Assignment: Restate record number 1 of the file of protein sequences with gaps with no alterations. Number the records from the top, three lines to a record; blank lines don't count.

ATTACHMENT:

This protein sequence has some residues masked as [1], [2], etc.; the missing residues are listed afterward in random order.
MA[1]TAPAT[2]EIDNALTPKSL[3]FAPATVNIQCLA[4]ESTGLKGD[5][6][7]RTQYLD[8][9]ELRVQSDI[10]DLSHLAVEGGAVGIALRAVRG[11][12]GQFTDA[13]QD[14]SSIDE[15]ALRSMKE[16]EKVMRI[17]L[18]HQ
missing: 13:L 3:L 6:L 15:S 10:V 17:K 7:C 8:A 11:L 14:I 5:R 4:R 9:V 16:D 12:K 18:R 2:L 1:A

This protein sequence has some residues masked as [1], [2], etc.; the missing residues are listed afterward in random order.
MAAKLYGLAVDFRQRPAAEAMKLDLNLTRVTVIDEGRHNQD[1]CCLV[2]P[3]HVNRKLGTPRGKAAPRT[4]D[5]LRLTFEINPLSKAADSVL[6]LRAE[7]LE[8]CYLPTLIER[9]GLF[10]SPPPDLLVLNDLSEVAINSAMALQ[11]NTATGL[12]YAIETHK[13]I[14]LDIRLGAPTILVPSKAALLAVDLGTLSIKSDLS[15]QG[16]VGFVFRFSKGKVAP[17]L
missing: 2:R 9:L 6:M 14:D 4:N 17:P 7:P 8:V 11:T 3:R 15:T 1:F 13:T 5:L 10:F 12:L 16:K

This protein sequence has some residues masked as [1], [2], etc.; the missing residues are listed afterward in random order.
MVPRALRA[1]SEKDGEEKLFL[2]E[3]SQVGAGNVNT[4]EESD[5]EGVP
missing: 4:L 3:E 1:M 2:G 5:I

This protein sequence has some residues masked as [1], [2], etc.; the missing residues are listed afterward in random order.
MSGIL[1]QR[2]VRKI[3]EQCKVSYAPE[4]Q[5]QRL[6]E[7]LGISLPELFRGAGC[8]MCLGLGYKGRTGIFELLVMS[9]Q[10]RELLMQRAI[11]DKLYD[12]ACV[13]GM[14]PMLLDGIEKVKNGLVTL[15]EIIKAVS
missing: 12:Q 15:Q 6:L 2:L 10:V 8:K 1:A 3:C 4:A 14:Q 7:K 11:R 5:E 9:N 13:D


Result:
This protein sequence has some residues masked as [1], [2], etc.; the missing residues are listed afterward in random order.
MA[1]TAPAT[2]EIDNALTPKSL[3]FAPATVNIQCLA[4]ESTGLKGD[5][6][7]RTQYLD[8][9]ELRVQSDI[10]DLSHLAVEGGAVGIALRAVRG[11][12]GQFTDA[13]QD[14]SSIDE[15]ALRSMKE[16]EKVMRI[17]L[18]HQ
missing: 13:L 3:L 6:L 15:S 10:V 17:K 7:C 8:A 11:L 14:I 5:R 4:R 9:V 16:D 12:K 18:R 2:L 1:A